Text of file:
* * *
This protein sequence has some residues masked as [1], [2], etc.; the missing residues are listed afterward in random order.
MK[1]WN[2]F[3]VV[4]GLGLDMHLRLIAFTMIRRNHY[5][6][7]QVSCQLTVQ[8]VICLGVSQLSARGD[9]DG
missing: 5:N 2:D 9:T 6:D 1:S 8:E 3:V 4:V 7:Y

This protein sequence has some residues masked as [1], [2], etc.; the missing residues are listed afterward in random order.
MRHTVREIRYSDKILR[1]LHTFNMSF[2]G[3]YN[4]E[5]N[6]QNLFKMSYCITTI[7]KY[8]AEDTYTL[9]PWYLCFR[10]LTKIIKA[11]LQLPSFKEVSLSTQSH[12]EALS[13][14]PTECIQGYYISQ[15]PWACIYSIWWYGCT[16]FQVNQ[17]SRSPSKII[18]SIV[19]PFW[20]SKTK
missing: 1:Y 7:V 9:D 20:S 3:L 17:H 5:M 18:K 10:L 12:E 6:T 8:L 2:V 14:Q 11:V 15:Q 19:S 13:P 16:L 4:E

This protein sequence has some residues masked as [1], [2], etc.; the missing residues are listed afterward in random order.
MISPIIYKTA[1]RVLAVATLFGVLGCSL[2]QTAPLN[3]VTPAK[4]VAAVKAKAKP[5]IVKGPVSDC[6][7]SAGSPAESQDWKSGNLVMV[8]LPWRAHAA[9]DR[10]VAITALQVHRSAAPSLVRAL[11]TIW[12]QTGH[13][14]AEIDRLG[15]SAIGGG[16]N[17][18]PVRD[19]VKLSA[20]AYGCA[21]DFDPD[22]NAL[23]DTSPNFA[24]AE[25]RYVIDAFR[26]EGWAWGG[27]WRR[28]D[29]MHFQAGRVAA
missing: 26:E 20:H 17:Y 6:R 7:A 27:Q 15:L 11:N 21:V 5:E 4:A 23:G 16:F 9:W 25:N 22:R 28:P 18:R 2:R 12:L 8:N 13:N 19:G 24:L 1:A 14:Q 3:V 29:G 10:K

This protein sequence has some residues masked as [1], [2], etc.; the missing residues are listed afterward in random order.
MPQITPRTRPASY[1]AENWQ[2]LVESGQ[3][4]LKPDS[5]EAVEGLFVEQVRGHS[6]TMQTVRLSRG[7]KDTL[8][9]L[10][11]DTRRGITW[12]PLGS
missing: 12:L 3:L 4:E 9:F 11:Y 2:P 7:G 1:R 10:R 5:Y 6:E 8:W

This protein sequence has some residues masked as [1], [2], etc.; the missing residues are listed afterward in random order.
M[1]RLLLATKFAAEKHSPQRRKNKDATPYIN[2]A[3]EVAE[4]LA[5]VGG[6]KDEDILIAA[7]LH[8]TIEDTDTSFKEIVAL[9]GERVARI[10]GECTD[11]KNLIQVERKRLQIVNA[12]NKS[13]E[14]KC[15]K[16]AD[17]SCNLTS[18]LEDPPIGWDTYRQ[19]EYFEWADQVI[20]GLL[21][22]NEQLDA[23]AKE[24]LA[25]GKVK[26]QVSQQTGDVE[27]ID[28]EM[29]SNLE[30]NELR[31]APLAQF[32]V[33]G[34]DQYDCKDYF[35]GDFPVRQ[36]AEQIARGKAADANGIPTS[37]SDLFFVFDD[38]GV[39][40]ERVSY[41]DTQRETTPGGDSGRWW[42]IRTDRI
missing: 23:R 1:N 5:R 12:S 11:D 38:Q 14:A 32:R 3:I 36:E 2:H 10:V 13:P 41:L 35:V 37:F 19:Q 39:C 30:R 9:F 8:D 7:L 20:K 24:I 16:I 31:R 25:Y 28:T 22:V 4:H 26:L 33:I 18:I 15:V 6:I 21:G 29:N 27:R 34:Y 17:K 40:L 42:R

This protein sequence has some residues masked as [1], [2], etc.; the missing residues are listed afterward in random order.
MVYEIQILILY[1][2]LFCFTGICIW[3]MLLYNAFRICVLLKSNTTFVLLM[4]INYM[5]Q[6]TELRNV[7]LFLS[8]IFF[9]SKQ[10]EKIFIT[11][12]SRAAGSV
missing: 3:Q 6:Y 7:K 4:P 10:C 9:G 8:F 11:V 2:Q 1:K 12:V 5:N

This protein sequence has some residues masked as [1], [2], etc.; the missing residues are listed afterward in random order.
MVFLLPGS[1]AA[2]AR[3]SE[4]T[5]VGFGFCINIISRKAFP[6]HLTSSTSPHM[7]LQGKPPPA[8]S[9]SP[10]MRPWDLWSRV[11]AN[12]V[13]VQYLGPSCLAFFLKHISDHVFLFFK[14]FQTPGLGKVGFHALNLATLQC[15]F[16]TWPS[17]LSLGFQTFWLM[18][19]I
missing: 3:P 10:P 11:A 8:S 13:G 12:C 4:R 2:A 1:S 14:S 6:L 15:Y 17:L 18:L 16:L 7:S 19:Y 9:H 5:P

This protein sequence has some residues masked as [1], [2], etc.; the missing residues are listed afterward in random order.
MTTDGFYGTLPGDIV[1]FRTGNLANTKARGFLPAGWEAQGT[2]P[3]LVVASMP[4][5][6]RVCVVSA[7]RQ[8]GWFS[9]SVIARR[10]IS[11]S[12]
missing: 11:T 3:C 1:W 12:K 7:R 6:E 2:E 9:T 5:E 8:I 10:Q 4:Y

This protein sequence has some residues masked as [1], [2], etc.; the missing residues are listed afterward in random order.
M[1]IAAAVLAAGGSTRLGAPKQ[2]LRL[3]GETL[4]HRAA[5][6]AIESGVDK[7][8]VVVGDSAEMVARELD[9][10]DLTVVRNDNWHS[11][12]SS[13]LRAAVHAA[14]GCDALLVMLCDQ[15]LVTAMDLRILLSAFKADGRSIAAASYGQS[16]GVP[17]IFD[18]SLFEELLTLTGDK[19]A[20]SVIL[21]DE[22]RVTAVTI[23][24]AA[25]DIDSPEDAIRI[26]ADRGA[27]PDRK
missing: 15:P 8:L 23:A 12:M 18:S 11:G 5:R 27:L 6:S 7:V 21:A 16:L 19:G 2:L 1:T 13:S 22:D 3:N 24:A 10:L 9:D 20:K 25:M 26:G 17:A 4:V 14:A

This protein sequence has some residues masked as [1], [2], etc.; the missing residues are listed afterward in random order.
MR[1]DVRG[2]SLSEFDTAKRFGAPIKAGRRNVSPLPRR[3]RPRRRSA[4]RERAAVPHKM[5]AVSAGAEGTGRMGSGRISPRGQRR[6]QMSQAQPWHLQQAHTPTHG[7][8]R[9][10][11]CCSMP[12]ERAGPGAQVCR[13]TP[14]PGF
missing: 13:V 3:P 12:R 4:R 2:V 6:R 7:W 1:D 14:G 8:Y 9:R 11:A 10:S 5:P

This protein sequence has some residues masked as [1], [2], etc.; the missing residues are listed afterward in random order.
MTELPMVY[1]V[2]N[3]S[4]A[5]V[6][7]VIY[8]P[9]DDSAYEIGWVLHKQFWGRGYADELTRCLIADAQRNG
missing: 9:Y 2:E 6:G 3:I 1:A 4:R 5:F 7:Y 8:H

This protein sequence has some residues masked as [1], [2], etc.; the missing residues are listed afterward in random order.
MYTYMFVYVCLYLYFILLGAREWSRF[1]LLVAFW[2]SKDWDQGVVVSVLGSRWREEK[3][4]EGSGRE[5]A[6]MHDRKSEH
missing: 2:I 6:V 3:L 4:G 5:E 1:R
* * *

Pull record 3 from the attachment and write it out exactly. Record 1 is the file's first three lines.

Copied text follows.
This protein sequence has some residues masked as [1], [2], etc.; the missing residues are listed afterward in random order.
MISPIIYKTA[1]RVLAVATLFGVLGCSL[2]QTAPLN[3]VTPAK[4]VAAVKAKAKP[5]IVKGPVSDC[6][7]SAGSPAESQDWKSGNLVMV[8]LPWRAHAA[9]DR[10]VAITALQVHRSAAPSLVRAL[11]TIW[12]QTGH[13][14]AEIDRLG[15]SAIGGG[16]N[17][18]PVRD[19]VKLSA[20]AYGCA[21]DFDPD[22]NAL[23]DTSPNFA[24]AE[25]RYVIDAFR[26]EGWAWGG[27]WRR[28]D[29]MHFQAGRVAA
missing: 26:E 20:H 17:Y 6:R 7:A 27:Q 15:L 11:N 21:V 5:E 4:A 23:G 16:F 9:W 25:N 22:R 28:P 18:R 2:R 12:L 8:N 13:N 19:G 24:L 1:A 14:Q 3:V 29:G 10:K